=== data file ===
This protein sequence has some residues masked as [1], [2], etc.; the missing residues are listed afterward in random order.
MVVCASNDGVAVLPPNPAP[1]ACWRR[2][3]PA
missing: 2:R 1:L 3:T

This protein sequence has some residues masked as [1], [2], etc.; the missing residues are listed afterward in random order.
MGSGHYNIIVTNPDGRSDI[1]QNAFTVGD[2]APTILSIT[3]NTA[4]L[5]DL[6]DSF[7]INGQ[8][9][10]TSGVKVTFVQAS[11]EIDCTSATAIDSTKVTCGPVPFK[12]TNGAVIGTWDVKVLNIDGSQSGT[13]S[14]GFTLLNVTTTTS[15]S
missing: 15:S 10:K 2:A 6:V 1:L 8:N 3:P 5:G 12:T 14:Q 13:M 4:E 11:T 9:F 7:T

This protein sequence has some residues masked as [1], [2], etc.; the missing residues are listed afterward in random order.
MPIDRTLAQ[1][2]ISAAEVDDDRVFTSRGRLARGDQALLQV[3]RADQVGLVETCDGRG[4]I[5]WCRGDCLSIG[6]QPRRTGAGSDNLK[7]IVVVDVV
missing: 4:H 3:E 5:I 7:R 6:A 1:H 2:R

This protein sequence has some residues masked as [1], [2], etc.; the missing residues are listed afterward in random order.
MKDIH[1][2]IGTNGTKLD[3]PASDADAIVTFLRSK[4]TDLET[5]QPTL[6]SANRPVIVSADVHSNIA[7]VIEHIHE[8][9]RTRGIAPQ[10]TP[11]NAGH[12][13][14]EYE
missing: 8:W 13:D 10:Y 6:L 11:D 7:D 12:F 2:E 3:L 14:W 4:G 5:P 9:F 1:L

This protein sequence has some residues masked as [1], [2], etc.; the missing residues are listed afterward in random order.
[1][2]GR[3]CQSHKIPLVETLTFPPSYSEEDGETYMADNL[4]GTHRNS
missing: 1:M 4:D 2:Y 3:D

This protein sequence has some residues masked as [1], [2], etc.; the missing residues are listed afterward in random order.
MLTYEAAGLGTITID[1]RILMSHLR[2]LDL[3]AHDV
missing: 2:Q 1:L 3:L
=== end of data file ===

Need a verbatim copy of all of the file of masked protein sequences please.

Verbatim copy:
This protein sequence has some residues masked as [1], [2], etc.; the missing residues are listed afterward in random order.
MVVCASNDGVAVLPPNPAP[1]ACWRR[2][3]PA
missing: 2:R 1:L 3:T

This protein sequence has some residues masked as [1], [2], etc.; the missing residues are listed afterward in random order.
MGSGHYNIIVTNPDGRSDI[1]QNAFTVGD[2]APTILSIT[3]NTA[4]L[5]DL[6]DSF[7]INGQ[8][9][10]TSGVKVTFVQAS[11]EIDCTSATAIDSTKVTCGPVPFK[12]TNGAVIGTWDVKVLNIDGSQSGT[13]S[14]GFTLLNVTTTTS[15]S
missing: 15:S 10:K 2:A 6:V 1:L 8:N 3:P 5:G 12:T 14:Q 13:M 4:E 11:T 9:F 7:T

This protein sequence has some residues masked as [1], [2], etc.; the missing residues are listed afterward in random order.
MPIDRTLAQ[1][2]ISAAEVDDDRVFTSRGRLARGDQALLQV[3]RADQVGLVETCDGRG[4]I[5]WCRGDCLSIG[6]QPRRTGAGSDNLK[7]IVVVDVV
missing: 4:H 3:E 5:I 7:R 6:A 1:H 2:R

This protein sequence has some residues masked as [1], [2], etc.; the missing residues are listed afterward in random order.
MKDIH[1][2]IGTNGTKLD[3]PASDADAIVTFLRSK[4]TDLET[5]QPTL[6]SANRPVIVSADVHSNIA[7]VIEHIHE[8][9]RTRGIAPQ[10]TP[11]NAGH[12][13][14]EYE
missing: 8:W 13:D 10:Y 6:L 11:D 7:D 12:F 2:E 3:L 14:W 4:G 5:P 9:F 1:L

This protein sequence has some residues masked as [1], [2], etc.; the missing residues are listed afterward in random order.
[1][2]GR[3]CQSHKIPLVETLTFPPSYSEEDGETYMADNL[4]GTHRNS
missing: 1:M 4:D 2:Y 3:D

This protein sequence has some residues masked as [1], [2], etc.; the missing residues are listed afterward in random order.
MLTYEAAGLGTITID[1]RILMSHLR[2]LDL[3]AHDV
missing: 2:Q 1:L 3:L